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CV fraud drives background screening

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There has been an 11% increase in the demand for background screening services in South Africa and Africa over the last five years. In addition, a candidate’s educational history has been identified as the most likely to contain discrepancies when compared to all other background screening checks.
This is according to Managed Integrity Evaluation’s (MIE) 2015 Background Screening Index which was released on today (11 January 2016).
MIE director and CEO Ina van der Merwe says: “The growing demand by businesses to screen existing and potential employees is due to increased recognition of the benefits of background screening which include improved quality of hires, staff retention, mitigation of risk and reputational harm as well as assistance in managing costs.”
The Index reveals that, in 2015, qualification checks formed the most requested background screening service.
Van der Merwe says: “This is unsurprising due to increased awareness of the worldwide qualification fraud epidemic and recent publicity around South African public figures standing accused of lying about their academic achievements.
“Out of over 470 000 qualification checks conducted in 2015, more than 70 000 qualifications were found to be negative, inconsistent or fraudulent.  This includes candidates deliberately forging or altering their certificates, altering results or never having been awarded the respective qualification,” Van der Merwe explains.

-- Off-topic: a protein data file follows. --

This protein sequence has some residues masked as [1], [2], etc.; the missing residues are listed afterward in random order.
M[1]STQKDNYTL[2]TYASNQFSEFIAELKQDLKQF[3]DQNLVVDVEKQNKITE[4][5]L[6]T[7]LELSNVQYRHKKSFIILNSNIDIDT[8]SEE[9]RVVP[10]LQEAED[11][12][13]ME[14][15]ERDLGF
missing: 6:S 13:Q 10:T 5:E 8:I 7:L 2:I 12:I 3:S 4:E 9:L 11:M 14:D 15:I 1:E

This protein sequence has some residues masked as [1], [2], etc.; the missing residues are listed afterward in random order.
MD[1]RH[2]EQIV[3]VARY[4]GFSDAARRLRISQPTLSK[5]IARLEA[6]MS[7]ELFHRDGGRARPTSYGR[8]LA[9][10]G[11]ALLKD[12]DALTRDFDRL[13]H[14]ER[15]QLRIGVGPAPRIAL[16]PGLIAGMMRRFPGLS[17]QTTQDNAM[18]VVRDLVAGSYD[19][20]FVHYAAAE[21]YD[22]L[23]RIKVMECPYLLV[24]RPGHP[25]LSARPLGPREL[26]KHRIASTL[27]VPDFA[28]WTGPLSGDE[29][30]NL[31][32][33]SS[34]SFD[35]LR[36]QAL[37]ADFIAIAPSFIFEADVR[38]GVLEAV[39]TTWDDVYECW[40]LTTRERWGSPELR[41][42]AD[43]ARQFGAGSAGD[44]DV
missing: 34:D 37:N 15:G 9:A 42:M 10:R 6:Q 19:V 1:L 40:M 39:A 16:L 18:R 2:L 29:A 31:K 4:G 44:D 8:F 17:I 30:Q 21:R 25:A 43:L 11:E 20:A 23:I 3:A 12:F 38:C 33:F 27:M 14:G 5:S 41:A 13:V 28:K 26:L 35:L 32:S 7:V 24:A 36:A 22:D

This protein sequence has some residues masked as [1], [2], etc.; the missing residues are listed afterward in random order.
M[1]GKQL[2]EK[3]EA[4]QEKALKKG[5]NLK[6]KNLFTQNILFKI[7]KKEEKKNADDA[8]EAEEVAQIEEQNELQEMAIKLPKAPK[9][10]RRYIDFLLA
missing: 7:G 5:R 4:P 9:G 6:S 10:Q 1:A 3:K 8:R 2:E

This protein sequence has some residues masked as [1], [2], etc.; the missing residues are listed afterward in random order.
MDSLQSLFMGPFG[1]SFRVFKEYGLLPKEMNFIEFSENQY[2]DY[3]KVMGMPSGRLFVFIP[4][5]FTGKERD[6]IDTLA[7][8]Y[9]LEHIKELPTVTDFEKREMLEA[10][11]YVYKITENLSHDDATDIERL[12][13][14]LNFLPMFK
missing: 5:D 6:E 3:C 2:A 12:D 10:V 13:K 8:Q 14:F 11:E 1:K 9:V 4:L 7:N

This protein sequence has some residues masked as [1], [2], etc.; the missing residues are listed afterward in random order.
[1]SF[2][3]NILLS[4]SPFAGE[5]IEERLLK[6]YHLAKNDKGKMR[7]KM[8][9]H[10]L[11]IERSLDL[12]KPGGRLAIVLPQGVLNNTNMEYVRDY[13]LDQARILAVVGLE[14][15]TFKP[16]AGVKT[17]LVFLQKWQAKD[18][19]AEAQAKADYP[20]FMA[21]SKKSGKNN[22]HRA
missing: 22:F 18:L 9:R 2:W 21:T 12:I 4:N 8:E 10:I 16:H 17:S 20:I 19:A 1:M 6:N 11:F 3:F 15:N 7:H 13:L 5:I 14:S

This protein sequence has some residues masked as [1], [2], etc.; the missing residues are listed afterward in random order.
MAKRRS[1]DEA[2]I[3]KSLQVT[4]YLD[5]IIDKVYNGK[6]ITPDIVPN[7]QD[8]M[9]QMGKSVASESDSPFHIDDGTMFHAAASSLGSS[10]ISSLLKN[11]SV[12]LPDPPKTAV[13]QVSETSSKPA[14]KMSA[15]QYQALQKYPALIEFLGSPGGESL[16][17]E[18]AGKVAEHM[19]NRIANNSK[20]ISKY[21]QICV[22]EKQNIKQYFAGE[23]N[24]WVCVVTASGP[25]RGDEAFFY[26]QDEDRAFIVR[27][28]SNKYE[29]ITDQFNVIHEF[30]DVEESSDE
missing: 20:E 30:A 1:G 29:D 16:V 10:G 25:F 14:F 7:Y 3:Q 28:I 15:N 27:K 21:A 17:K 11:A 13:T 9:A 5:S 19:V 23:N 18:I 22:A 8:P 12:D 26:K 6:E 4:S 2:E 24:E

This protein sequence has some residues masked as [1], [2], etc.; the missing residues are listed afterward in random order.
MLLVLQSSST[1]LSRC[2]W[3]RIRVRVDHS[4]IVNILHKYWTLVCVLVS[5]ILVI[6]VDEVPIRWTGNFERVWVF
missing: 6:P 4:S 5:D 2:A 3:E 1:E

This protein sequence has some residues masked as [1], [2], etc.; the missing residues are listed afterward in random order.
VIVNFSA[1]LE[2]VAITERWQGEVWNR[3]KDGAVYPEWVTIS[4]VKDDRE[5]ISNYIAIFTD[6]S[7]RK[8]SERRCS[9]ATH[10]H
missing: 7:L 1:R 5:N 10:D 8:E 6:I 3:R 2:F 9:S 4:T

MIE’s results reveal that the most common qualification discrepancies found were international at 42,01%, African at 33,9% and National Secondary Department (pre-1992 Grade 12) at 29,55%.
Van der Merwe adds: “We have also noted an increase in candidates’ credit histories being found as unfavourable. With this in mind, it can be argued that more individuals who are qualified to work in the financial industry may not be suitable to do so.
“Financial departments and institutions are therefore at higher risk of facing liability and unnecessary financial losses if they do not screen potential and existing employees who handle cash or finances. This does, however, have to be done in line with the regulations set out in the National Credit Act Amendment 19 of 2014 (NCAA),” she says.
In 2016, MIE forecasts continued growth in demand for background screening services. A factor contributing to this escalation is South Africa’s unemployment rate.
“The job market is becoming increasingly competitive and job-seekers are becoming more and more desperate for employment. This desperation increases the risk of job-seekers lying about their professional, criminal and academic histories,” Van der Merwe says.